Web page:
This week’s reading: All the fake news you can handle

A crop of courses on fake news have been cropping up in Canadian universities. Many of them pull insights from political science, philosophy, history and psychology.
Cassidy Bereskin
(Photo illustration by Stephen Gregory and Drew Maynard)
Russian President Vladimir Putin toasts during a reception for military academy graduates at the Grand Kremlin Palace on June 26, 2014 in Moscow, Russia. (Sasha Mordovets/Getty Images)

For an assignment in the course Fake News and Alt-Facts: Navigating Post-Truths Politics at Simon Fraser University, Mark Pickup’s students create their own fake news articles. One student’s story featured a Photoshopped image of Elizabeth May posing jubilantly over a dead lion in a forest in Victoria. Another detailed an elaborate conspiracy in which the Malaysian Airlines Flight 370 crash was orchestrated by a Barack Obama administration chemtrail distribution operation. The stories are riddled with typographical errors, poor typesetting, charged language and rhetorical questions. “As a class, we discuss which elements of these articles are different from what you might see in a more trusted source that follows strict journalistic standards,” says Pickup.

In recent years, courses about fake news have been cropping up in Canadian universities. Many of these courses transcend departments and pull insights from political science, philosophy, history and psychology. Their themes typically fall into two buckets: one tends to focus on digital media literacy, teaching skills and strategies aimed at helping students spot fake news, while the other explores the consequences of fake news for democracy.

These themes are not necessarily new; university courses have long emphasized careful reading and critical thinking. But following the revelations of Russian interference in the 2016 U.S. election, the appearance of viral stories such as the discredited “pizzagate” conspiracy and the onset of the COVID-19 pandemic, professors like Pickup feel an added sense of urgency to help students navigate the cascades of information in digital media and better understand what’s at stake when fake news becomes the norm.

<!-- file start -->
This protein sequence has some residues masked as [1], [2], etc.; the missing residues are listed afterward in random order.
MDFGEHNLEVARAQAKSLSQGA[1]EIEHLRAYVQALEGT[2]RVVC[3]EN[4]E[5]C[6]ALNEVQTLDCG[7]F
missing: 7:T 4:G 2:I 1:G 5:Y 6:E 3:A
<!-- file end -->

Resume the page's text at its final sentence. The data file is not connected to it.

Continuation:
Fake news itself is not new. In her 2020 book, True or False: A CIA Analyst’s Guide to Spotting Fake News, Cindy Otis traces how fake news has historically been used as a political tool. Benjamin Franklin, for example, used it to tip the scale in favour of the American Revolution. What is different today, she writes, is the extent of its reach.

The term “fake news,” a somewhat ambiguous concept, is also new. On the first day of class, Pickup often asks students to define it. His whiteboard is then scattered with a web of terms and phrases, including “conspiracy theory,” “propaganda,” “rumour” and “hoax.” Pickup uses the exercise to underscore that there is no standard definition of the term, despite there being different kinds of fake news. For example, many scholars use “disinformation” and “misinformation”—terms used by Claire Wardle, a leading academic expert on the relationship between social media and politics—to distinguish the purposeful creation of false content (disinformation) from the inadvertent sharing of inaccurate information (misinformation).

“ ‘Fake news’ can be the term that gets us all in the room,” says Mark Busser, a professor at McMaster University. “But if we are going to ask intelligent questions, we should focus on exactly what we mean.” Ten years ago, Busser noticed that some of his students were citing conspiracy websites such as Alex Jones’s Infowars in their essays. In response, he developed courses to promote digital media literacy and help students think like fact-checkers. In one of these courses, students examine a new conspiracy theory each week and learn criteria to distinguish between reliable and questionable outlets and content. Busser also teaches his students to “find the healthy balance between cynicism and gullibility.” If you are gullible, he says, you believe everything you’re told and implicitly trust every authority; if you are cynical, you believe that the government is always lying and is inherently untrustworthy. “Real conspiracies and betrayals of the public trust have happened,” Busser says. “But the truth is often stranger than fiction and usually a bit more bureaucratic and mundane.”